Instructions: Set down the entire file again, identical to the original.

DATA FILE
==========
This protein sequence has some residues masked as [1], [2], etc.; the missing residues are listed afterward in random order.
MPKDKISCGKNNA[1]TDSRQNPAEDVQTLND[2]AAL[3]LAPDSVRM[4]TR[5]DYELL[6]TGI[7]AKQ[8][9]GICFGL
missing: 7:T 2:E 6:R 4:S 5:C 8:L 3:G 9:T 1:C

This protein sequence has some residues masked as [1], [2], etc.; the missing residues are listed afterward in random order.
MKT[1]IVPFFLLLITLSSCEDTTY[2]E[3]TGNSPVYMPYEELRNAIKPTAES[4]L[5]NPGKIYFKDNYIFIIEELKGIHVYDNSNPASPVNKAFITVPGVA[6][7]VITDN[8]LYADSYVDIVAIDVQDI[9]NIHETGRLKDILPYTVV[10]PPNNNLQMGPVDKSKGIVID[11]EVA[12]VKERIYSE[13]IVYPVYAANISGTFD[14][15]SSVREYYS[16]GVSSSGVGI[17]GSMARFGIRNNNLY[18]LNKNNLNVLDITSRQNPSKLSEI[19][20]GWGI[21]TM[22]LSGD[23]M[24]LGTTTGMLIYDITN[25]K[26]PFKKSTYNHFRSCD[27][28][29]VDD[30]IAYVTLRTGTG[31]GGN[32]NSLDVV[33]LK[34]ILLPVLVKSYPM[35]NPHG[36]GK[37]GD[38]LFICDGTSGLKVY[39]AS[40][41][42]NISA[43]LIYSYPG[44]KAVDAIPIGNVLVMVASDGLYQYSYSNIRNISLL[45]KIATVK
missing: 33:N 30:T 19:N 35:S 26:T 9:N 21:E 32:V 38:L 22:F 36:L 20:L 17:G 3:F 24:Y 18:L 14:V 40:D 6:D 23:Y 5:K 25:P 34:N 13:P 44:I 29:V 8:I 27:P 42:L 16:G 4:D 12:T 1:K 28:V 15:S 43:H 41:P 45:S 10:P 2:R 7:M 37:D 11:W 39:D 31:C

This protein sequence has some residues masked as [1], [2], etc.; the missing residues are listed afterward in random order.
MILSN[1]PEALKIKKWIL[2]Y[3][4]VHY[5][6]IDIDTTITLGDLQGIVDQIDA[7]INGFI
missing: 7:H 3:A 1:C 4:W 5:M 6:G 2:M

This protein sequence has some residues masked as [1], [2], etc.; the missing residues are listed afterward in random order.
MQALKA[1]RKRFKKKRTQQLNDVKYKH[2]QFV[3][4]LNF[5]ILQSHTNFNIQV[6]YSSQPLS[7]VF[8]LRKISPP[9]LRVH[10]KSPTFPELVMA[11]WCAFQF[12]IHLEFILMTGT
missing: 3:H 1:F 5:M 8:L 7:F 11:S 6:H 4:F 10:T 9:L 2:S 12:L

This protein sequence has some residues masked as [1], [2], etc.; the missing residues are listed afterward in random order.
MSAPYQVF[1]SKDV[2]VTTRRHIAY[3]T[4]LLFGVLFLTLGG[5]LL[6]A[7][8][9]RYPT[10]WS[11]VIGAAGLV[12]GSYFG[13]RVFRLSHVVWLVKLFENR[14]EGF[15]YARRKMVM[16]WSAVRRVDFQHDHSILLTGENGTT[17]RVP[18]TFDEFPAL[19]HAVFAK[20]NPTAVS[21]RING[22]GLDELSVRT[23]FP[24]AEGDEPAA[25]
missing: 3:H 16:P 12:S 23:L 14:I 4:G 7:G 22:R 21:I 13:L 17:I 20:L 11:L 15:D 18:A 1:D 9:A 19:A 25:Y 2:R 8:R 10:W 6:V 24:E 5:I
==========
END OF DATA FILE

This protein sequence has some residues masked as [1], [2], etc.; the missing residues are listed afterward in random order.
MPKDKISCGKNNA[1]TDSRQNPAEDVQTLND[2]AAL[3]LAPDSVRM[4]TR[5]DYELL[6]TGI[7]AKQ[8][9]GICFGL
missing: 7:T 2:E 6:R 4:S 5:C 8:L 3:G 9:T 1:C

This protein sequence has some residues masked as [1], [2], etc.; the missing residues are listed afterward in random order.
MKT[1]IVPFFLLLITLSSCEDTTY[2]E[3]TGNSPVYMPYEELRNAIKPTAES[4]L[5]NPGKIYFKDNYIFIIEELKGIHVYDNSNPASPVNKAFITVPGVA[6][7]VITDN[8]LYADSYVDIVAIDVQDI[9]NIHETGRLKDILPYTVV[10]PPNNNLQMGPVDKSKGIVID[11]EVA[12]VKERIYSE[13]IVYPVYAANISGTFD[14][15]SSVREYYS[16]GVSSSGVGI[17]GSMARFGIRNNNLY[18]LNKNNLNVLDITSRQNPSKLSEI[19][20]GWGI[21]TM[22]LSGD[23]M[24]LGTTTGMLIYDITN[25]K[26]PFKKSTYNHFRSCD[27][28][29]VDD[30]IAYVTLRTGTG[31]GGN[32]NSLDVV[33]LK[34]ILLPVLVKSYPM[35]NPHG[36]GK[37]GD[38]LFICDGTSGLKVY[39]AS[40][41][42]NISA[43]LIYSYPG[44]KAVDAIPIGNVLVMVASDGLYQYSYSNIRNISLL[45]KIATVK
missing: 33:N 30:T 19:N 35:S 26:T 9:N 21:E 32:V 38:L 22:F 36:L 20:L 17:G 3:F 24:Y 18:L 14:V 40:D 6:D 23:Y 5:K 25:P 34:N 13:P 44:I 29:V 8:I 27:P 42:L 16:G 4:D 12:T 1:K 28:V 15:S 43:H 41:P 45:S 10:P 2:R 7:M 37:D 11:W 39:D 31:C

This protein sequence has some residues masked as [1], [2], etc.; the missing residues are listed afterward in random order.
MILSN[1]PEALKIKKWIL[2]Y[3][4]VHY[5][6]IDIDTTITLGDLQGIVDQIDA[7]INGFI
missing: 7:H 3:A 1:C 4:W 5:M 6:G 2:M

This protein sequence has some residues masked as [1], [2], etc.; the missing residues are listed afterward in random order.
MQALKA[1]RKRFKKKRTQQLNDVKYKH[2]QFV[3][4]LNF[5]ILQSHTNFNIQV[6]YSSQPLS[7]VF[8]LRKISPP[9]LRVH[10]KSPTFPELVMA[11]WCAFQF[12]IHLEFILMTGT
missing: 3:H 1:F 5:M 8:L 7:F 11:S 6:H 4:F 10:T 9:L 2:S 12:L

This protein sequence has some residues masked as [1], [2], etc.; the missing residues are listed afterward in random order.
MSAPYQVF[1]SKDV[2]VTTRRHIAY[3]T[4]LLFGVLFLTLGG[5]LL[6]A[7][8][9]RYPT[10]WS[11]VIGAAGLV[12]GSYFG[13]RVFRLSHVVWLVKLFENR[14]EGF[15]YARRKMVM[16]WSAVRRVDFQHDHSILLTGENGTT[17]RVP[18]TFDEFPAL[19]HAVFAK[20]NPTAVS[21]RING[22]GLDELSVRT[23]FP[24]AEGDEPAA[25]
missing: 3:H 16:P 12:S 23:L 14:I 4:G 7:G 22:R 21:I 13:L 17:I 20:L 11:L 15:D 18:A 1:D 9:A 19:A 25:Y 2:R 8:R 10:W 6:V 24:E 5:I